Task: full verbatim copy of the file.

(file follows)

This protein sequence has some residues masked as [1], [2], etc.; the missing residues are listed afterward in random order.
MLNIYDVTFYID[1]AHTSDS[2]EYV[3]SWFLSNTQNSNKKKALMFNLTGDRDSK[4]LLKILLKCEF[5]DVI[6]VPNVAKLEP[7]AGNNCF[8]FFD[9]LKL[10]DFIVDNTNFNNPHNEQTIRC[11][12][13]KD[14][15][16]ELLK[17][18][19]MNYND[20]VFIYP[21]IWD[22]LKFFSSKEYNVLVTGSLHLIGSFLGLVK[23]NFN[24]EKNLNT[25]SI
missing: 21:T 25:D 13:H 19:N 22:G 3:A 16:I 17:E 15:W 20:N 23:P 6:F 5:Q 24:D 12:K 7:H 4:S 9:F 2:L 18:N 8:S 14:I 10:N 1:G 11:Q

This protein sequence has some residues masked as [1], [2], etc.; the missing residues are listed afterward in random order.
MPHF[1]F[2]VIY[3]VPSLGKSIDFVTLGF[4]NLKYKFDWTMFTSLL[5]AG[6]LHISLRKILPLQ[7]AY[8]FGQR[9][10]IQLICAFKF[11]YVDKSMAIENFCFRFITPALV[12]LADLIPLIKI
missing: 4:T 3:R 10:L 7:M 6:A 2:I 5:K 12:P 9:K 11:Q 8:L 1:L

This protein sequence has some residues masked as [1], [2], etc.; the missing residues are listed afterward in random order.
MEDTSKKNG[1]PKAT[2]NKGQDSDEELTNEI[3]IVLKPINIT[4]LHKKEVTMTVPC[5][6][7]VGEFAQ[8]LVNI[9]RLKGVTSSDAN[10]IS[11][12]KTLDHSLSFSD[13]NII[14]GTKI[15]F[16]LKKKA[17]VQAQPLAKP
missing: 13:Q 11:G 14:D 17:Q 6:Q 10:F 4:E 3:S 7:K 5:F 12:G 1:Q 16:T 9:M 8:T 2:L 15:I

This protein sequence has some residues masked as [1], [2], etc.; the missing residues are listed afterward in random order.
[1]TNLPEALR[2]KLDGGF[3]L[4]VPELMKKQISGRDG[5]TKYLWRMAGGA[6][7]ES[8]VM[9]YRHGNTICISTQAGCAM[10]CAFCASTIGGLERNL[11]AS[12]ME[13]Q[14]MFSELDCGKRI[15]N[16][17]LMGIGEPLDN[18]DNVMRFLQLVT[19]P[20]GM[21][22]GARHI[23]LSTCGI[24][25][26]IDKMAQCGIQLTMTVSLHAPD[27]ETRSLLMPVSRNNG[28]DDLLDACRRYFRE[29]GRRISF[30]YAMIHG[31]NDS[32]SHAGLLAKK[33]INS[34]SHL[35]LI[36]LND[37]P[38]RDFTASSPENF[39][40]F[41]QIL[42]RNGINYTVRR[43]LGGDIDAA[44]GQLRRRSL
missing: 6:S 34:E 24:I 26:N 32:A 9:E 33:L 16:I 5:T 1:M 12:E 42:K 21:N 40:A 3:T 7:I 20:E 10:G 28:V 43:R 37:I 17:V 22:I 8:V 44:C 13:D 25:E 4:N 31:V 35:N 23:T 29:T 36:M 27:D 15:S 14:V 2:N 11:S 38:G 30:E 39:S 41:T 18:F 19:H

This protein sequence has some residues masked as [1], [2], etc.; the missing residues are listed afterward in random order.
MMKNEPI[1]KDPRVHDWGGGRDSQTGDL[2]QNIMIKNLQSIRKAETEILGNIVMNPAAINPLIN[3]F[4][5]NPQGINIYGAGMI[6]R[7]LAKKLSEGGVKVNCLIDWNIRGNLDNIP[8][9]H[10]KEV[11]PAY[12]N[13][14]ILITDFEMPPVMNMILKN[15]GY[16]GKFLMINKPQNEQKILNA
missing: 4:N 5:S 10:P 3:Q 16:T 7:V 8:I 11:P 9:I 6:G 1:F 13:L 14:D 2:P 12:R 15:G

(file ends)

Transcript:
This protein sequence has some residues masked as [1], [2], etc.; the missing residues are listed afterward in random order.
MLNIYDVTFYID[1]AHTSDS[2]EYV[3]SWFLSNTQNSNKKKALMFNLTGDRDSK[4]LLKILLKCEF[5]DVI[6]VPNVAKLEP[7]AGNNCF[8]FFD[9]LKL[10]DFIVDNTNFNNPHNEQTIRC[11][12][13]KD[14][15][16]ELLK[17][18][19]MNYND[20]VFIYP[21]IWD[22]LKFFSSKEYNVLVTGSLHLIGSFLGLVK[23]NFN[24]EKNLNT[25]SI
missing: 21:T 25:D 13:H 19:N 22:G 3:A 16:I 17:E 15:W 20:N 23:P 6:F 5:Q 24:D 12:K 7:H 4:S 9:F 2:L 18:N 8:S 14:I 10:N 1:G 11:Q

This protein sequence has some residues masked as [1], [2], etc.; the missing residues are listed afterward in random order.
MPHF[1]F[2]VIY[3]VPSLGKSIDFVTLGF[4]NLKYKFDWTMFTSLL[5]AG[6]LHISLRKILPLQ[7]AY[8]FGQR[9][10]IQLICAFKF[11]YVDKSMAIENFCFRFITPALV[12]LADLIPLIKI
missing: 4:T 3:R 10:L 7:M 6:A 2:I 5:K 12:P 9:K 11:Q 8:L 1:L

This protein sequence has some residues masked as [1], [2], etc.; the missing residues are listed afterward in random order.
MEDTSKKNG[1]PKAT[2]NKGQDSDEELTNEI[3]IVLKPINIT[4]LHKKEVTMTVPC[5][6][7]VGEFAQ[8]LVNI[9]RLKGVTSSDAN[10]IS[11][12]KTLDHSLSFSD[13]NII[14]GTKI[15]F[16]LKKKA[17]VQAQPLAKP
missing: 13:Q 11:G 14:D 17:Q 6:Q 10:F 4:E 3:S 7:K 5:F 12:G 1:Q 16:T 9:M 8:T 2:L 15:I

This protein sequence has some residues masked as [1], [2], etc.; the missing residues are listed afterward in random order.
[1]TNLPEALR[2]KLDGGF[3]L[4]VPELMKKQISGRDG[5]TKYLWRMAGGA[6][7]ES[8]VM[9]YRHGNTICISTQAGCAM[10]CAFCASTIGGLERNL[11]AS[12]ME[13]Q[14]MFSELDCGKRI[15]N[16][17]LMGIGEPLDN[18]DNVMRFLQLVT[19]P[20]GM[21][22]GARHI[23]LSTCGI[24][25][26]IDKMAQCGIQLTMTVSLHAPD[27]ETRSLLMPVSRNNG[28]DDLLDACRRYFRE[29]GRRISF[30]YAMIHG[31]NDS[32]SHAGLLAKK[33]INS[34]SHL[35]LI[36]LND[37]P[38]RDFTASSPENF[39][40]F[41]QIL[42]RNGINYTVRR[43]LGGDIDAA[44]GQLRRRSL
missing: 6:S 34:E 24:I 26:N 32:A 9:E 33:L 16:I 5:T 1:M 12:E 42:K 21:N 40:A 3:T 7:I 20:E 10:G 28:V 43:R 37:I 17:V 22:I 8:V 44:C 13:D 25:E 4:N 31:V 35:N 23:T 29:T 36:M 27:D 15:S 14:V 2:N 11:S 38:G 30:E 39:S 41:T 18:F 19:H

This protein sequence has some residues masked as [1], [2], etc.; the missing residues are listed afterward in random order.
MMKNEPI[1]KDPRVHDWGGGRDSQTGDL[2]QNIMIKNLQSIRKAETEILGNIVMNPAAINPLIN[3]F[4][5]NPQGINIYGAGMI[6]R[7]LAKKLSEGGVKVNCLIDWNIRGNLDNIP[8][9]H[10]KEV[11]PAY[12]N[13][14]ILITDFEMPPVMNMILKN[15]GY[16]GKFLMINKPQNEQKILNA
missing: 4:N 5:S 10:P 3:Q 16:T 7:V 8:I 11:P 9:I 6:G 1:F 13:L 14:D 2:P 12:R 15:G